I can't help wondering if some dogs are just more prone to problems with their anal glands. I would imagine that firm stools would aid expression of glands but other than that food can only do so much to help. I hope it is a temporary thing and the problems ease as it sounds painful for your poor dog.
Hi Tinyplanets & thank you for responding so quickly.
Unfortunately not many vets are really that clued up on nutrition themselves and tend to offer little advice other than to feed a high fibre diet, which I am doing. I will, however, attempt to press the issue when I go back on Friday.
Orijen is reputed to be one of the very best dry foods available and one I have read of being fed occasionally alongside a raw diet, if only to keep the dog used to eating dry should the need arise when travelling or whatever.
But maybe the 50/50 approach is where I have gone wrong (?) I remain very open to further suggestions from anyone who may have experience in this area.
I think you are right that firm is probably more important than bulky so I am going to try just raw for a while & hope to god that produces the desired effect. As you say, it is painful for her when the glands get impacted and I can't bear to see my beautiful girl suffer, which is why I am so desperate to find the answer quickly!
I know that dogs are all different & for some diet is not the answer, but I really hope it is for mine. I certainly don't want to consider the option of surgery just yet!
Will keep you posted. In the meantime, thanks again for taking the time to respond :) xx
I currently happily feed Nutriment, but have also looked at other raw complete brands including wolftucker which allegedly has a differences in look & texture to Nutriment . I have not tried feeding wolftucker yet.... it is manufacfured relatively locally to me & available from some local suppliers....I am likely to try some of this with our dogs at some point. If and when I do I will post up & share experielnces although what suits our dogs might not suit others.
Personallly (in line with advice received by suppliers), I would not feed both types of food (kibble and raw complete) ......even if at seperate meal times.......I feel it may be best if dog digestve systems works consistently. Also reducing variables in diet may allow you to better get an idea as to what, (if any) , diet factors may be working or not working for your dog.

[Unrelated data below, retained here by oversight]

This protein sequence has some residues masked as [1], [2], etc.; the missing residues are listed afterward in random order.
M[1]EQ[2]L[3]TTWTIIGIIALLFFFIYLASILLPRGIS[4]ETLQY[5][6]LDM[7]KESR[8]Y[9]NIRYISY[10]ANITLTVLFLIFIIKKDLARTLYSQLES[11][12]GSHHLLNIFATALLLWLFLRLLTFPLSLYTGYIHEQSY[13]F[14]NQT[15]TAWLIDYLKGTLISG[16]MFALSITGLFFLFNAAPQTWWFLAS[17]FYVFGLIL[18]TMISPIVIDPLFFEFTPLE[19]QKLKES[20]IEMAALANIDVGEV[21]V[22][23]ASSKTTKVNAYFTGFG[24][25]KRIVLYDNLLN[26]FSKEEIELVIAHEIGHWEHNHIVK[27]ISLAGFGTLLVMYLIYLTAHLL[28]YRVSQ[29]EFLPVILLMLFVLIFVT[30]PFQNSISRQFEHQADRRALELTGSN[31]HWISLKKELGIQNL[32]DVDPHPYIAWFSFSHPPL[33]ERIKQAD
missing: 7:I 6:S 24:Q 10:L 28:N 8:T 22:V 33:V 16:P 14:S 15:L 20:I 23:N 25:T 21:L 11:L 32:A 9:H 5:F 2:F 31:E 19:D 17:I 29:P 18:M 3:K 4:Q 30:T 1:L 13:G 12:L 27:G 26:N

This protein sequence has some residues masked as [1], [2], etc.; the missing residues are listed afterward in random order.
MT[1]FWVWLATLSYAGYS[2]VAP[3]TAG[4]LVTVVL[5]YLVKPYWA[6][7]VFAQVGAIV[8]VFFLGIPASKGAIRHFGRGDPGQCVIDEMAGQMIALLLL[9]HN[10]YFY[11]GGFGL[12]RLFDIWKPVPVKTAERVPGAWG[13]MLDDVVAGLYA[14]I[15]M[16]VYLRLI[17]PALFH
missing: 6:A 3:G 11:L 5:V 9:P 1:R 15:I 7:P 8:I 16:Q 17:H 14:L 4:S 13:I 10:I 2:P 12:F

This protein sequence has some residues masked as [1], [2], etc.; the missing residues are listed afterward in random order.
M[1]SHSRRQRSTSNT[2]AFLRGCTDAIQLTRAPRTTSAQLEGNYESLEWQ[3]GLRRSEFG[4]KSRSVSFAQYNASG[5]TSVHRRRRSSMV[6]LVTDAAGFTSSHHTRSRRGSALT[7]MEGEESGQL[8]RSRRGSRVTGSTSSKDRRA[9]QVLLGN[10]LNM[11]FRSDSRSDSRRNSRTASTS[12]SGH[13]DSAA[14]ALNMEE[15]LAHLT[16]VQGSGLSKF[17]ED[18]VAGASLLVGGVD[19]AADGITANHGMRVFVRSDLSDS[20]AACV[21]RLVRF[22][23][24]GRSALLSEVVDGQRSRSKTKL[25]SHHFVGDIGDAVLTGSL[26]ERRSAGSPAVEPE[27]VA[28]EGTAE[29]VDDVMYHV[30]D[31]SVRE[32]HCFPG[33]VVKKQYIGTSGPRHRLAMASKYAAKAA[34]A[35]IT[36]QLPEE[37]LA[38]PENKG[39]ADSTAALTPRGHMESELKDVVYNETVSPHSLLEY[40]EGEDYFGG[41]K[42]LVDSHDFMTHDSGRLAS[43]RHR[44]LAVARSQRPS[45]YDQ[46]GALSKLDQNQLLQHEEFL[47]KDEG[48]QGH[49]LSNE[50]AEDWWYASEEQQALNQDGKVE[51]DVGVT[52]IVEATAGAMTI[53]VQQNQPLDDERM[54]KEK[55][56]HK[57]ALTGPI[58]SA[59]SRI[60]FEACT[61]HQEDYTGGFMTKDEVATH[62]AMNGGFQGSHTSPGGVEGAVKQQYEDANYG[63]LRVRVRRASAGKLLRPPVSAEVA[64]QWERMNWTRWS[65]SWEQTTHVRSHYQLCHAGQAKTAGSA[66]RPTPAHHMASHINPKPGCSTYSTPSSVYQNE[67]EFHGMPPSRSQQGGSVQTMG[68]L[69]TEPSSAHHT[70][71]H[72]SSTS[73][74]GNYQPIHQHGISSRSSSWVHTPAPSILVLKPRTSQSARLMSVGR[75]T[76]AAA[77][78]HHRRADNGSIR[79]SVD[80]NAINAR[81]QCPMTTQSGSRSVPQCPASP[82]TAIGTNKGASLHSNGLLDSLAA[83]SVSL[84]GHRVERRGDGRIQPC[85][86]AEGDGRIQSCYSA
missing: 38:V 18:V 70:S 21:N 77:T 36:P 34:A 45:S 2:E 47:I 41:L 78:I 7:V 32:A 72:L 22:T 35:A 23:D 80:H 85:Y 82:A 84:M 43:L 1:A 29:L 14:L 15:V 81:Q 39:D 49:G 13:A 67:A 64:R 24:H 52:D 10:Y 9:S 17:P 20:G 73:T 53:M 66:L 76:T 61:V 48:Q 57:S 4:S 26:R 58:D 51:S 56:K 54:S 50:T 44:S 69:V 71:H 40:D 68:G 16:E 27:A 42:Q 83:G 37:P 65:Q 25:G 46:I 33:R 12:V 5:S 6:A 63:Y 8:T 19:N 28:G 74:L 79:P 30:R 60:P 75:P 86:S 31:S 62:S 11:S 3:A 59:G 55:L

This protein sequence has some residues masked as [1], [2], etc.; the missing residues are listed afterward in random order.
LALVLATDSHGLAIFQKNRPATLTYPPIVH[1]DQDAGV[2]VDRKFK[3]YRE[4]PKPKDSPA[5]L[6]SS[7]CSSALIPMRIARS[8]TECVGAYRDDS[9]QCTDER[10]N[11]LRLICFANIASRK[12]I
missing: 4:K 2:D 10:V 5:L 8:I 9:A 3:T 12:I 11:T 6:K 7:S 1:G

I won't start going into huge details re gut flora but I was told that changes to same occur when kibble feeders switch to raw.
In a recent post elsewhere I have spoken of the advice I got from one of my raw complete suppliers....that reducing bone content in some meals may assist if over hard stools are a concern.. I have been introducing some beef, tripe & offal trays (but not stopping feeding trays with higher bone content). Mixing up protein sources allegedly may help reduce later specific protein source intolerances.
It is no good to you if I push particular food type, brand or even protein. Food compatability with your dog is key....however well or otherwise individual products rate or review on here.
In meantime I would ensure dog is drinking enough water, (ideally filtered). You could also add some to raw complete feeds.......or perhaps increase the amount you add to kibble if you choose that route.
I too have been caused to believe that firmer stools can help push on glands causing them to empty (But you don't want stool output so hard that it causes issues) . I should add that some claim certain ingredients can cause gland issues.